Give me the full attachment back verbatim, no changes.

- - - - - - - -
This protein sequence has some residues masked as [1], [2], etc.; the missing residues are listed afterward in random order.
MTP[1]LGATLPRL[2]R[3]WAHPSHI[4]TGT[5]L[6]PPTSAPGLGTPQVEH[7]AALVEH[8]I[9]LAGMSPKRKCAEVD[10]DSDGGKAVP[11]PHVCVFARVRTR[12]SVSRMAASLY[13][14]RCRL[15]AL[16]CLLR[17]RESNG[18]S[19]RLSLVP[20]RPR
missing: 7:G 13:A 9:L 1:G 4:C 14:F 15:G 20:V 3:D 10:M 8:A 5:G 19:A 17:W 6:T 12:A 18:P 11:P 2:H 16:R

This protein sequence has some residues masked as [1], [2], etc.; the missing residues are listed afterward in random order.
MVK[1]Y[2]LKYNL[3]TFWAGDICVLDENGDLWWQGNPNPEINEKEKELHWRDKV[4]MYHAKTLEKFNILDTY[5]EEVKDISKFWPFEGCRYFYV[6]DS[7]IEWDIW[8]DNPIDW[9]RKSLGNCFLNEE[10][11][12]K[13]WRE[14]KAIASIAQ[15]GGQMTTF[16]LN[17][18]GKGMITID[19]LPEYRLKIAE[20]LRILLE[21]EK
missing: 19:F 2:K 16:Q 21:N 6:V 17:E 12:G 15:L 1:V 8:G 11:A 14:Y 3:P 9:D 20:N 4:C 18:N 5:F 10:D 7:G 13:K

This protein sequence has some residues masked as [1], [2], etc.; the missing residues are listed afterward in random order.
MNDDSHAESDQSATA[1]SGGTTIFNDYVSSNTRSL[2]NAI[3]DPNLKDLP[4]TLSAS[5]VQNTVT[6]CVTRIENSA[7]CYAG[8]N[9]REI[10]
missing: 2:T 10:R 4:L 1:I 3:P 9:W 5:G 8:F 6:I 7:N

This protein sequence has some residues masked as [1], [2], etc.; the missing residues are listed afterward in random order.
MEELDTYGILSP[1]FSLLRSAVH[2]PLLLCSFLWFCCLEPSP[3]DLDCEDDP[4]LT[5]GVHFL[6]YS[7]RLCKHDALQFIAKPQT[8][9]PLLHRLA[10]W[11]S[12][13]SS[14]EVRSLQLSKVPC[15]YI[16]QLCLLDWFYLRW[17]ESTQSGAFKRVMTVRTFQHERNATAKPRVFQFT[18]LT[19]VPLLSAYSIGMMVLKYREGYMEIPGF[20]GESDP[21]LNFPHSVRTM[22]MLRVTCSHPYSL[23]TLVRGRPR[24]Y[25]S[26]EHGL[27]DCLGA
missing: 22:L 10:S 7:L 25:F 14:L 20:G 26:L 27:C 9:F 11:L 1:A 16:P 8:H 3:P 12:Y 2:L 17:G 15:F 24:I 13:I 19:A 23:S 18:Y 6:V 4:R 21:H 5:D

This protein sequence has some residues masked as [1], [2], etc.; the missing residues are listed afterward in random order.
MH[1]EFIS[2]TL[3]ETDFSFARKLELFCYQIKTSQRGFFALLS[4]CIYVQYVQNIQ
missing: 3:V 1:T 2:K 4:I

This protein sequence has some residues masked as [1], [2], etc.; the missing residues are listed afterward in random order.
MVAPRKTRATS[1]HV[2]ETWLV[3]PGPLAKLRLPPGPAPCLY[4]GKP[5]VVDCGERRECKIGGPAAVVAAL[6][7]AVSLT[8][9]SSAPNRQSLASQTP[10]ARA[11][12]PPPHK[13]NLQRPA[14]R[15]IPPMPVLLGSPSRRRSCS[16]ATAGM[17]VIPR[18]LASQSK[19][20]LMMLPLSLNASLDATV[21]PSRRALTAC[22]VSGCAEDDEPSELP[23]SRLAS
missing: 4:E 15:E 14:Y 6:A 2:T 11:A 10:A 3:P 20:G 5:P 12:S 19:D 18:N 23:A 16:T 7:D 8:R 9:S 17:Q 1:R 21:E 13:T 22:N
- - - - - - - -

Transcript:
This protein sequence has some residues masked as [1], [2], etc.; the missing residues are listed afterward in random order.
MTP[1]LGATLPRL[2]R[3]WAHPSHI[4]TGT[5]L[6]PPTSAPGLGTPQVEH[7]AALVEH[8]I[9]LAGMSPKRKCAEVD[10]DSDGGKAVP[11]PHVCVFARVRTR[12]SVSRMAASLY[13][14]RCRL[15]AL[16]CLLR[17]RESNG[18]S[19]RLSLVP[20]RPR
missing: 7:G 13:A 9:L 1:G 4:C 14:F 15:G 20:V 3:D 10:M 8:A 5:G 19:A 17:W 6:T 12:A 18:P 11:P 2:H 16:R

This protein sequence has some residues masked as [1], [2], etc.; the missing residues are listed afterward in random order.
MVK[1]Y[2]LKYNL[3]TFWAGDICVLDENGDLWWQGNPNPEINEKEKELHWRDKV[4]MYHAKTLEKFNILDTY[5]EEVKDISKFWPFEGCRYFYV[6]DS[7]IEWDIW[8]DNPIDW[9]RKSLGNCFLNEE[10][11][12]K[13]WRE[14]KAIASIAQ[15]GGQMTTF[16]LN[17][18]GKGMITID[19]LPEYRLKIAE[20]LRILLE[21]EK
missing: 19:F 2:K 16:Q 21:N 6:V 17:E 12:G 15:L 1:V 8:G 11:A 14:Y 3:P 9:D 20:N 4:C 18:N 5:F 10:D 7:G 13:K

This protein sequence has some residues masked as [1], [2], etc.; the missing residues are listed afterward in random order.
MNDDSHAESDQSATA[1]SGGTTIFNDYVSSNTRSL[2]NAI[3]DPNLKDLP[4]TLSAS[5]VQNTVT[6]CVTRIENSA[7]CYAG[8]N[9]REI[10]
missing: 2:T 10:R 4:L 1:I 3:P 9:W 5:G 8:F 6:I 7:N

This protein sequence has some residues masked as [1], [2], etc.; the missing residues are listed afterward in random order.
MEELDTYGILSP[1]FSLLRSAVH[2]PLLLCSFLWFCCLEPSP[3]DLDCEDDP[4]LT[5]GVHFL[6]YS[7]RLCKHDALQFIAKPQT[8][9]PLLHRLA[10]W[11]S[12][13]SS[14]EVRSLQLSKVPC[15]YI[16]QLCLLDWFYLRW[17]ESTQSGAFKRVMTVRTFQHERNATAKPRVFQFT[18]LT[19]VPLLSAYSIGMMVLKYREGYMEIPGF[20]GESDP[21]LNFPHSVRTM[22]MLRVTCSHPYSL[23]TLVRGRPR[24]Y[25]S[26]EHGL[27]DCLGA
missing: 22:L 10:S 7:L 25:F 14:L 20:G 26:L 27:C 9:F 11:L 1:A 16:P 8:H 3:P 12:Y 2:L 17:G 15:F 24:I 13:I 19:A 23:S 18:Y 6:V 4:R 21:H 5:D

This protein sequence has some residues masked as [1], [2], etc.; the missing residues are listed afterward in random order.
MH[1]EFIS[2]TL[3]ETDFSFARKLELFCYQIKTSQRGFFALLS[4]CIYVQYVQNIQ
missing: 3:V 1:T 2:K 4:I

This protein sequence has some residues masked as [1], [2], etc.; the missing residues are listed afterward in random order.
MVAPRKTRATS[1]HV[2]ETWLV[3]PGPLAKLRLPPGPAPCLY[4]GKP[5]VVDCGERRECKIGGPAAVVAAL[6][7]AVSLT[8][9]SSAPNRQSLASQTP[10]ARA[11][12]PPPHK[13]NLQRPA[14]R[15]IPPMPVLLGSPSRRRSCS[16]ATAGM[17]VIPR[18]LASQSK[19][20]LMMLPLSLNASLDATV[21]PSRRALTAC[22]VSGCAEDDEPSELP[23]SRLAS
missing: 4:E 15:E 14:Y 6:A 2:T 11:A 10:A 3:P 20:G 5:P 12:S 19:D 18:N 23:A 16:T 7:D 8:R 9:S 17:Q 1:R 21:E 13:T 22:N